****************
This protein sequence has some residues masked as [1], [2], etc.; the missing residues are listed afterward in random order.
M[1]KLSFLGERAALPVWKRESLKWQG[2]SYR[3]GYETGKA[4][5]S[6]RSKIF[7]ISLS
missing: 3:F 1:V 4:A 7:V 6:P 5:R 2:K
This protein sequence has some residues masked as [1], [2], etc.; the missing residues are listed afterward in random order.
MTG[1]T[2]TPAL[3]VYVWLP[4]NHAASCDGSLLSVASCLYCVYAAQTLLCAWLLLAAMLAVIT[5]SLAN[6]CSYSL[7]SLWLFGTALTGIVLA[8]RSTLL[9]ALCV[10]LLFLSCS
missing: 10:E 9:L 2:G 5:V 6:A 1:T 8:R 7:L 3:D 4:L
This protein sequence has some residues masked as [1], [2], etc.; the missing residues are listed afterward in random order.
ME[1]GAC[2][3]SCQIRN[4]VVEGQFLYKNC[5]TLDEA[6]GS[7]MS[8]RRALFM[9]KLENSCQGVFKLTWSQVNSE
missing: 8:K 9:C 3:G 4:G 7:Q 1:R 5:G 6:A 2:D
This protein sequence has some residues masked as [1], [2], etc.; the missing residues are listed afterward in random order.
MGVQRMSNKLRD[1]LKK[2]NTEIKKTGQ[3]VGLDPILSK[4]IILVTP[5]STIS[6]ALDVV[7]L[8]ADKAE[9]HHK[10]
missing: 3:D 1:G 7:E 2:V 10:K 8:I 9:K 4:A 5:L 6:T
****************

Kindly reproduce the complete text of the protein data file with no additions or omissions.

This protein sequence has some residues masked as [1], [2], etc.; the missing residues are listed afterward in random order.
M[1]KLSFLGERAALPVWKRESLKWQG[2]SYR[3]GYETGKA[4][5]S[6]RSKIF[7]ISLS
missing: 3:F 1:V 4:A 7:V 6:P 5:R 2:K
This protein sequence has some residues masked as [1], [2], etc.; the missing residues are listed afterward in random order.
MTG[1]T[2]TPAL[3]VYVWLP[4]NHAASCDGSLLSVASCLYCVYAAQTLLCAWLLLAAMLAVIT[5]SLAN[6]CSYSL[7]SLWLFGTALTGIVLA[8]RSTLL[9]ALCV[10]LLFLSCS
missing: 10:E 9:L 2:G 5:V 6:A 1:T 8:R 7:L 3:D 4:L
This protein sequence has some residues masked as [1], [2], etc.; the missing residues are listed afterward in random order.
ME[1]GAC[2][3]SCQIRN[4]VVEGQFLYKNC[5]TLDEA[6]GS[7]MS[8]RRALFM[9]KLENSCQGVFKLTWSQVNSE
missing: 8:K 9:C 3:G 4:G 7:Q 1:R 5:G 6:A 2:D
This protein sequence has some residues masked as [1], [2], etc.; the missing residues are listed afterward in random order.
MGVQRMSNKLRD[1]LKK[2]NTEIKKTGQ[3]VGLDPILSK[4]IILVTP[5]STIS[6]ALDVV[7]L[8]ADKAE[9]HHK[10]
missing: 3:D 1:G 7:E 2:V 10:K 8:I 9:K 4:A 5:L 6:T